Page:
Friday, 1 December 2017

The Catlins, Southlands, 29 Nov to 3 December




The Catlins is an old area of South Island that is now predominantly fishing, farming and food in the shape of Blue Cod!

This fish is a specialty of the region and we make the most of it.
Our house sits on the top of a hill with commanding views. But the house is a relic of the 50s, complete with pink bathroom fittings, lurid carpet and no WIFI! But we cope and the library has free WIFI which we use every day.
We take a trip to Nugget Point to see seals and penguins, but my camera dies on me and I'm stressed by the lack of a charger. It's so windy we are almost blown backwards by the lighthouse. The views are amazing, we spy many seals lolling around on the beach and a few chasing each other through the tumbling waves.







Even the trees are stressed by the windy conditions and cling by their fingernails to the rocky cliffs.
An historic tunnel beckons but we are without torches (how inconvenient not to have our backpacks glued to our backs!) so we peer into the darkness - there is light at the end of the tunnel!





It is very sad that in NZ, as in Australia, the regional lines have been closed, except here freight still uses some lines. This would have been a scenic rail journey not to be missed.
I get the distinct impression that I'm in Hobbit Central with the trees, the hills and the cows and sheep, although there are locals who think there are now too many cows in the area and the sheep are being pushed out. I must find another sheep souvenir to join my black sheep that Mopsy has tried to destroy.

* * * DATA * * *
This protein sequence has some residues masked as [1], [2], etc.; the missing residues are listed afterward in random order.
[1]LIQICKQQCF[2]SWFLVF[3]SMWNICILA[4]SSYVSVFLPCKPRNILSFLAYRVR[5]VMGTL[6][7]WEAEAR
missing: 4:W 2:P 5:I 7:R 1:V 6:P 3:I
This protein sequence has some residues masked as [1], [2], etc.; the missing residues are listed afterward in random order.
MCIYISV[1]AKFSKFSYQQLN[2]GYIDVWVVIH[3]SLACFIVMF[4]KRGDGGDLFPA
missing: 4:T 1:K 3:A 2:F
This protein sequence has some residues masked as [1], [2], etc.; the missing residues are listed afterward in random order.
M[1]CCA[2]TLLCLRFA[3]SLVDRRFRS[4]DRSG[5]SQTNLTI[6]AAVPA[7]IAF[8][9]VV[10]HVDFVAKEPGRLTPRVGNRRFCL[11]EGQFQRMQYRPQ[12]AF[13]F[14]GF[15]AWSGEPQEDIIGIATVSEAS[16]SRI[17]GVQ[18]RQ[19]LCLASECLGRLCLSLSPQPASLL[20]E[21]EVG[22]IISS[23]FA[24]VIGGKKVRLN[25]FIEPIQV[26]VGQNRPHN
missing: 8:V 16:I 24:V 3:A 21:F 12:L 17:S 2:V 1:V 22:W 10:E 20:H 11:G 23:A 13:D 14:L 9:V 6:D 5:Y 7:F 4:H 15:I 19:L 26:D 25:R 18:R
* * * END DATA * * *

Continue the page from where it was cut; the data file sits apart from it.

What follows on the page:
Our next day trip is to Purakaunui Falls. These would be spectacular but because it hasn't rained for ten days, they are a sorry imitation of their normal glory.


The roads are all in excellent condition, not ruined by heavy haulage, but occasionally we hit gravel and the dry weather has made them very slippery - I nearly hit the ditch much to my surprise!





We drop into Lumberjacks Restaurant to make a dinner booking and stay chatting to a couple who have cycled from Auckland to Stewart Island (where we met them in the Backpackers), then up to Dunedin and home to Canada. They tell us to go to an extraordinary attraction called the Lost Gypsy at Papatowai. So we do. And boy oh boy is it odd. Blair Somerville, a would-be engineer, has cobbled together an amazing array of rustic automata in the world. Richard is in his element and even I am intrigued as I wander through the various displays. Blair's imagination knows no bounds.




Before we head into the restaurant, we spy the open door to a, as yet unopened, book shop. We call out to Tori, the owner, and ask if she would take pity on some bookless tourists! We walk in and browse the 1000s of books she has displayed, and spend 15 minutes chatting about which books are missing from my collection. We buy two heavy tomes (Katherine Mansfield's anthology and Marcus Clarke's For the Term of his Natural Life) that we may regret once we shoulder our backpacks again.

Dinner at Lumberjacks is superb - no photos sadly but we have booked for tomorrow night, our last night in the Catlins, so I'll take some photos then. I had to ask the waitress to correct the dessert menu - Eton mess doesn't have an a in Eton!! Can't help myself, sorry.
As we sit watching Sky News, thunder claps disturb the air and the tv cuts out. We look outside and sure enough, dark clouds rumble across the hill top and dump a small amount of rain, which will only serve to lay the dust on the gravel roads and wash some of the dirt off our car.


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